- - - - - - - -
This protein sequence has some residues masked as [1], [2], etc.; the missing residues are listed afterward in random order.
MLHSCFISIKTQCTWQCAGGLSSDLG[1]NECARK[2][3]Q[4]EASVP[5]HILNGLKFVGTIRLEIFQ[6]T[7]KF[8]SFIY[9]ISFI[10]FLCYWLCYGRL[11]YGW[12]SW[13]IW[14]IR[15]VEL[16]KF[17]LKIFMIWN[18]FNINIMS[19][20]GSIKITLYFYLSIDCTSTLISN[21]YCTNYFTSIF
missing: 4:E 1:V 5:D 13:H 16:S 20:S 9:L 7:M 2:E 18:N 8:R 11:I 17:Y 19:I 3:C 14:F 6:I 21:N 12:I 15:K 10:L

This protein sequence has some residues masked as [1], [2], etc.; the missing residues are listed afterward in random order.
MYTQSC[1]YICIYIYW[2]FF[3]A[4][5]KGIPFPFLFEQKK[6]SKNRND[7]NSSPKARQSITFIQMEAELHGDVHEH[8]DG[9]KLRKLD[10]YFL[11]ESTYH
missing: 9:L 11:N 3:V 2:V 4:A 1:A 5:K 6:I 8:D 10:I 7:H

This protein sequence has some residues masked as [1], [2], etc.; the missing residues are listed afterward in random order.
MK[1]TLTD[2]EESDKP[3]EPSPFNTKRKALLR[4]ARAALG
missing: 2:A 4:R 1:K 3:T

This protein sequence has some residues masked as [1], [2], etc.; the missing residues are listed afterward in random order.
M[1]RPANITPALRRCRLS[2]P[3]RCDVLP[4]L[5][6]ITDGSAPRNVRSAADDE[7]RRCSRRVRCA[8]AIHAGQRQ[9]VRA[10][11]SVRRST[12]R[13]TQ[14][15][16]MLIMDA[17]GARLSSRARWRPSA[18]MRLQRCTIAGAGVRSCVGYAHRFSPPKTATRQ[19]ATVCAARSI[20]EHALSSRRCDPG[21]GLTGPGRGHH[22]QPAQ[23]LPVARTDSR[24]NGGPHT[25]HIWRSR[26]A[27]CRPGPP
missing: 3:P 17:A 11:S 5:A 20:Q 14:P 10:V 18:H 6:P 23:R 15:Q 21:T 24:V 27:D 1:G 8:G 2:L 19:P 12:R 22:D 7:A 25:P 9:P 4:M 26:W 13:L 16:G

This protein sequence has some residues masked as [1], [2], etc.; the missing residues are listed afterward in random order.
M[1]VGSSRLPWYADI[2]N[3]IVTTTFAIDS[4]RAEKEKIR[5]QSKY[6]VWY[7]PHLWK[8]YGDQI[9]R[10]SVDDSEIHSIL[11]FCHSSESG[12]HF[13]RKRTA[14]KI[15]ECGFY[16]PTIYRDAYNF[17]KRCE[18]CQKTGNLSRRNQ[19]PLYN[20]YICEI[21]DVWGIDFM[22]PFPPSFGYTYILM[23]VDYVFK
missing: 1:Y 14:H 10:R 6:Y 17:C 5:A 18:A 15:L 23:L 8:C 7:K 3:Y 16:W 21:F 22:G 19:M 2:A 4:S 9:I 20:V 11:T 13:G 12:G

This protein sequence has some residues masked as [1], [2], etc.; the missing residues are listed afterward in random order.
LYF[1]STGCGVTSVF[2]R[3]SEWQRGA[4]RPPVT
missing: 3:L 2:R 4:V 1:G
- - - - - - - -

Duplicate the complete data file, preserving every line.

This protein sequence has some residues masked as [1], [2], etc.; the missing residues are listed afterward in random order.
MLHSCFISIKTQCTWQCAGGLSSDLG[1]NECARK[2][3]Q[4]EASVP[5]HILNGLKFVGTIRLEIFQ[6]T[7]KF[8]SFIY[9]ISFI[10]FLCYWLCYGRL[11]YGW[12]SW[13]IW[14]IR[15]VEL[16]KF[17]LKIFMIWN[18]FNINIMS[19][20]GSIKITLYFYLSIDCTSTLISN[21]YCTNYFTSIF
missing: 4:E 1:V 5:D 13:H 16:S 20:S 9:L 7:M 2:E 18:N 8:R 11:I 17:Y 19:I 3:C 14:F 6:I 21:N 12:I 15:K 10:L

This protein sequence has some residues masked as [1], [2], etc.; the missing residues are listed afterward in random order.
MYTQSC[1]YICIYIYW[2]FF[3]A[4][5]KGIPFPFLFEQKK[6]SKNRND[7]NSSPKARQSITFIQMEAELHGDVHEH[8]DG[9]KLRKLD[10]YFL[11]ESTYH
missing: 9:L 11:N 3:V 2:V 4:A 1:A 5:K 6:I 8:D 10:I 7:H

This protein sequence has some residues masked as [1], [2], etc.; the missing residues are listed afterward in random order.
MK[1]TLTD[2]EESDKP[3]EPSPFNTKRKALLR[4]ARAALG
missing: 2:A 4:R 1:K 3:T

This protein sequence has some residues masked as [1], [2], etc.; the missing residues are listed afterward in random order.
M[1]RPANITPALRRCRLS[2]P[3]RCDVLP[4]L[5][6]ITDGSAPRNVRSAADDE[7]RRCSRRVRCA[8]AIHAGQRQ[9]VRA[10][11]SVRRST[12]R[13]TQ[14][15][16]MLIMDA[17]GARLSSRARWRPSA[18]MRLQRCTIAGAGVRSCVGYAHRFSPPKTATRQ[19]ATVCAARSI[20]EHALSSRRCDPG[21]GLTGPGRGHH[22]QPAQ[23]LPVARTDSR[24]NGGPHT[25]HIWRSR[26]A[27]CRPGPP
missing: 3:P 17:A 11:S 5:A 20:Q 14:P 10:V 18:H 6:P 23:R 15:Q 21:T 24:V 27:D 1:G 8:G 2:L 19:P 12:R 22:D 7:A 25:P 9:P 4:M 26:W 13:L 16:G

This protein sequence has some residues masked as [1], [2], etc.; the missing residues are listed afterward in random order.
M[1]VGSSRLPWYADI[2]N[3]IVTTTFAIDS[4]RAEKEKIR[5]QSKY[6]VWY[7]PHLWK[8]YGDQI[9]R[10]SVDDSEIHSIL[11]FCHSSESG[12]HF[13]RKRTA[14]KI[15]ECGFY[16]PTIYRDAYNF[17]KRCE[18]CQKTGNLSRRNQ[19]PLYN[20]YICEI[21]DVWGIDFM[22]PFPPSFGYTYILM[23]VDYVFK
missing: 1:Y 14:H 10:R 6:Y 17:C 5:A 18:A 15:L 23:L 8:C 7:K 3:Y 16:W 21:F 22:G 19:M 2:A 4:S 9:I 20:V 11:T 13:G 12:G

This protein sequence has some residues masked as [1], [2], etc.; the missing residues are listed afterward in random order.
LYF[1]STGCGVTSVF[2]R[3]SEWQRGA[4]RPPVT
missing: 3:L 2:R 4:V 1:G